I-Team investigation: Is that meter correct?

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The I-Team investigates if anyone is checking whether or not you're getting what you pay for

Have you ever wondered if the meter in a taxi cab was right? How about whether the butcher really gave you a pound of meat? Or propane. Has your tank ever felt a little light after you got it filled up?

You may not have connected the dots, but the same state agency is responsible for checking all those things, and much more.

The State Department of Agriculture's "Weights and Measures" Division is the consumer's best friend in North Carolina, when it comes making sure anything weighed, measured, or counted is done so correctly. State inspectors are out every day, mostly looking at gas pumps and weight scales in stores. Inspectors try to get to every pump and scale in the state once a year; and by and large, officials say they get close to that.

But there are pages of things inspectors aren't out looking at - literally. And it all comes down to money.

WATCH: What is the state not checking?
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North Carolina doesn't check taxi meters and a host of other things.



"Certainly I'd like to see more dollars put in," said Steve Benjamin, Director of the Weights and Measures Division. "There's just things we can't get around and do."

Benjamin has a staff of 44 inspectors for the entire state. They're responsible for checking every weight and measuring device in their district. Larger counties, like Wake and Mecklenburg, have one dedicated inspector; most counties share one. They have a list of things they must check and a longer list of things they don't.

"There's quite a variety out there that would legally fall to us," said Benjamin, "I just don't have the staff to do it."

Click here to see the complete list of things that "legally fall" to the state's Weights and Measures Division

The list of things the state doesn't check includes parking meters, washers and driers at laundromats, electric meters and water meters.

"You have to remove the meter and replace it with another one, at that time" Benjamin explained. "So there's that complication for the home or business operator, then you have to have the testing apparatus at a lab to do it. I have none of that."

What's more, in most of the state, taxi cab meters go uninspected. Only in Raleigh and Rocky Mount are state inspectors doing field tests to certify taxi meters. That's because only those two cities have asked the state for help. And Benjamin says that's ok with him; he wouldn't have the manpower to do the whole state. "I think we'd be deputizing a lot of city workers."

Because of limited staffing, Benjamin says most of their investigations come from consumer tips. A few years back, they were alerted of an issue with blueberry boxes; it turned out customers were getting short-changed.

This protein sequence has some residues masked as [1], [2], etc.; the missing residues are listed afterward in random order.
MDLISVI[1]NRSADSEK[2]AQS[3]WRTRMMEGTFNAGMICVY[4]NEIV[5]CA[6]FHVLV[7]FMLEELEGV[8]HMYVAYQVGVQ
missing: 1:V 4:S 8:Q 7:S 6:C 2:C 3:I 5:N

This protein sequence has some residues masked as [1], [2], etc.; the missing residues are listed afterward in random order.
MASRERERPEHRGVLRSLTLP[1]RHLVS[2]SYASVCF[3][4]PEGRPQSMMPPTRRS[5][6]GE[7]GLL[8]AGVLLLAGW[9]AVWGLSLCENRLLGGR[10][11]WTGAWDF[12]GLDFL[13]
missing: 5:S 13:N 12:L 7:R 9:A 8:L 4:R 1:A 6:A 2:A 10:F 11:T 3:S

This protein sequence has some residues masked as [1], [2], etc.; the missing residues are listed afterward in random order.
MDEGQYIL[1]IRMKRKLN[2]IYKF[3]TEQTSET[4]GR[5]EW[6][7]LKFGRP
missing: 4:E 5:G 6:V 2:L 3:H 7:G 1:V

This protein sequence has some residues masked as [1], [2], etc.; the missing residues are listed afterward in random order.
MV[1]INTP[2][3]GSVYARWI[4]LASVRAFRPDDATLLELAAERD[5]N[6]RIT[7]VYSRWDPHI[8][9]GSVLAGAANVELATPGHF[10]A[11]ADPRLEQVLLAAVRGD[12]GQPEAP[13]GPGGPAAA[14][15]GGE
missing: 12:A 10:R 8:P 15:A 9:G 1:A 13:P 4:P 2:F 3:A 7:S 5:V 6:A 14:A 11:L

The same thing was happening with firewood.

"We had a complaint about a bundle of firewood that didn't have enough wood in it. It's sold by the cubic feet and this one dealer was complaining about another. We went out and found out he was correct. But actually, they were both wrong." Benjamin says they wound up doing a sweep of all firewood dealers in the state. "Some of them maybe were guessing. On those packages, it says .5 or .75 cubic feet. That's what you're buying. In some cases, it needed one more piece of split log in there. And some weren't even sure what that meant."

The upshot is that Benjamin says fraud is rare. In fact, he says in his 14 years on the job, he's never seen a case where someone tampered with a weight, scale, or measure to squeeze a few more cents out of unsuspecting customers. "I think most manufacturers try to do the right thing."

Benjamin says he'd like to see more money in his budget to be able to get to more things and that's something people we asked on the street uniformly agreed with.

"I would hope that someone's out here checking," said Raleigh's Alex Zajdel as he fed money into a parking meter. "Honestly, I don't give it much thought but it's one of those things that, if no one's giving it any thought, it would be easy to shave off minutes if no one's checking."

That's something Joell Perry, just around the corner feeding a parking meter of her own, squarely agreed with.

"You work hard for your money. You need to know what's going on because 50 cents could be a lot."

You can contact the North Carolina Weights and Measures Office at 919-707-3225 or visit their website at http://www.ncagr.gov/standard/. You can also visit their Facebook page here.

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